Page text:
In the coming year, there will be a lot of change in state IT leadership. The 2018 midterm elections, which will bring in replacements for at least 17 governors, will ensure that.
But then, there has already been plenty of change at the state level since the last major round of elections in 2016. All told, a map from the National Association of State Chief Information Officers shows that there have been CIO changes at 21 states in 2017 and 2018 — so far.
Those changes have had major implications in the strategy and focus of different states when it comes to technology efforts. To catch up on individual changes, here is Government Technology's coverage of the moves:
- Alabama: The fallout of scandal-plagued former Alabama Gov. Robert Bentley's resignation led to a new governor, Kay Ivey, and a new CIO: Jim Purcell, who was previously the chief operating officer for the state's IT agency.
- Alaska: Bill Vajda, who served under two presidents, took on leadership for a newly consolidated state IT office.
- Florida: After CIO Jason Allison unexpectedly left state government to work for a law firm, Florida Gov. Rick Scott appointed CTO Eric Larson to take his place.
- Illinois: Hardik Bhatt, who came to Illinois from the private sector, returned to the private sector. Bhatt took on a position working with the government clients of cloud computing giant Amazon Web Services.
- Kentucky: After Gov. Matt Bevin's election in 2015, previous CIO Jim Fowler resigned. The office had interim leadership until late 2017, when Bevin appointed retired U.S. Army Col. Charles Grindle to the post.
- Maryland: After David Garcia vacated the CIO position in January 2017, Maryland Gov. Larry Hogan tapped one of his senior advisers, Michael Leahy, to lead the office in the interim.
- Massachusetts: Gov. Charlie Baker reorganized the state's IT organization and kept Mark Nunnelly, the leader of the legacy agency, in charge of it.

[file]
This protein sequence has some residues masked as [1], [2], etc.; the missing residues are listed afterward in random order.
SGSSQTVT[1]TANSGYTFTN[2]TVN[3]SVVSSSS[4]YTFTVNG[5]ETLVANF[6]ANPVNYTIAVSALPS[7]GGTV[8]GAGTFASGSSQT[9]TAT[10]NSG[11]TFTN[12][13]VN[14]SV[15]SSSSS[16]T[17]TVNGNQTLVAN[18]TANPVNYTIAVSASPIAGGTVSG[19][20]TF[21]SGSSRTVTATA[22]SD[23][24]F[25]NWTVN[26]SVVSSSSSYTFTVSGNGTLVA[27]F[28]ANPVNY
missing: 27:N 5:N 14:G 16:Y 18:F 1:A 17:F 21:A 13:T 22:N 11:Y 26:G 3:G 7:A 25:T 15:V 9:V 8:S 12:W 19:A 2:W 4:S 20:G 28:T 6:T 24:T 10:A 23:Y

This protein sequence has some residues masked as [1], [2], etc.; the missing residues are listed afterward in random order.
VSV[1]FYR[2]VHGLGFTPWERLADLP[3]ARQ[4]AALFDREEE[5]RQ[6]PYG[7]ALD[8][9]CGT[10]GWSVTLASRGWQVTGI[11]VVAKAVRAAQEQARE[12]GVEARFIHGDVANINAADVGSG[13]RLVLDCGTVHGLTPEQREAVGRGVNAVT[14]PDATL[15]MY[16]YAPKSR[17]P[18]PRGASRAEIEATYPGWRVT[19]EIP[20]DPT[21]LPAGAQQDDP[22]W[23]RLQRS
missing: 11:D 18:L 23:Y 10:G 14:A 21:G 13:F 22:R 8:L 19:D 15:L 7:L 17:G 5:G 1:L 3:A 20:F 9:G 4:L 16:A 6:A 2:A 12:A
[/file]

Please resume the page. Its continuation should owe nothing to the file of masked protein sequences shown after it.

- New York: Two-year CIO Maggie Miller resigned, and about a month later New York Gov. Andrew Cuomo appointed long-time IBM leader Bob Samson to take her place.
- North Carolina: Incoming Gov. Roy Cooper, who defeated an incumbent governor in 2016, replaced CIO Keith Werner with long-time North Carolina Department of Transportation IT leader Eric Boyette.
- North Dakota: Incoming Gov. Doug Burgum appointed Shawn Riley, who has IT leadership experience from the Mayo Clinic, as his new CIO.
- Rhode Island: Coming from the private sector, Bijay Kumar joined Rhode Island's government as not only its CIO, but also its chief digital officer.
- Vermont: In another election shakeup, new Vermont Gov. Phil Scott reorganized the state IT office and named John Quinn, who was already a state IT leader, to run it.
- Washington: Michael Cockrill left for a nonprofit.
- West Virginia: To replace long-serving CTO Gale Given, West Virginia Gov. Jim Justice appointed state government veteran John Dunlap.
- Kansas: After the state's former governor took a spot with President Donald Trump's administration, Kansas CIO Phil Wittmer resigned, and incoming Gov. Jeff Colyer appointed another IT leader, Donna Shelite, to take over in an interim capacity.
- Minnesota: Citing his health, Minnesota CIO Tom Baden stepped down in February. To take his place, Gov. Mark Dayton has appointed Brig. Gen. Johanna Clyborne.
- Montana: Four years into the job, CIO Ron Baldwin left Montana state government to take a job at the global consultant Deloitte. CTO Matt Van Syckle is filling in for him in an interim capacity.
- Nevada: After Shanna Rahming, one of only a few female state CIOs, announced in February that she was stepping down, Nevada Gov. Brian Sandoval appointed private-sector IT leader Michael Dietrich to fill a somewhat different role than the one Rahming left behind.
- New Jersey: After New Jersey elected a new governor, Phil Murphy, in 2017, CIO Dave Weinstein stepped down.
- Oregon: Alex Pettit left Oregon's IT agency to join its Secretary of State's Office, and now the state is searching for a permanent replacement.
- South Dakota: After three decades at Dakota State University and six years as South Dakota's CIO, David Zolnowsky has retired.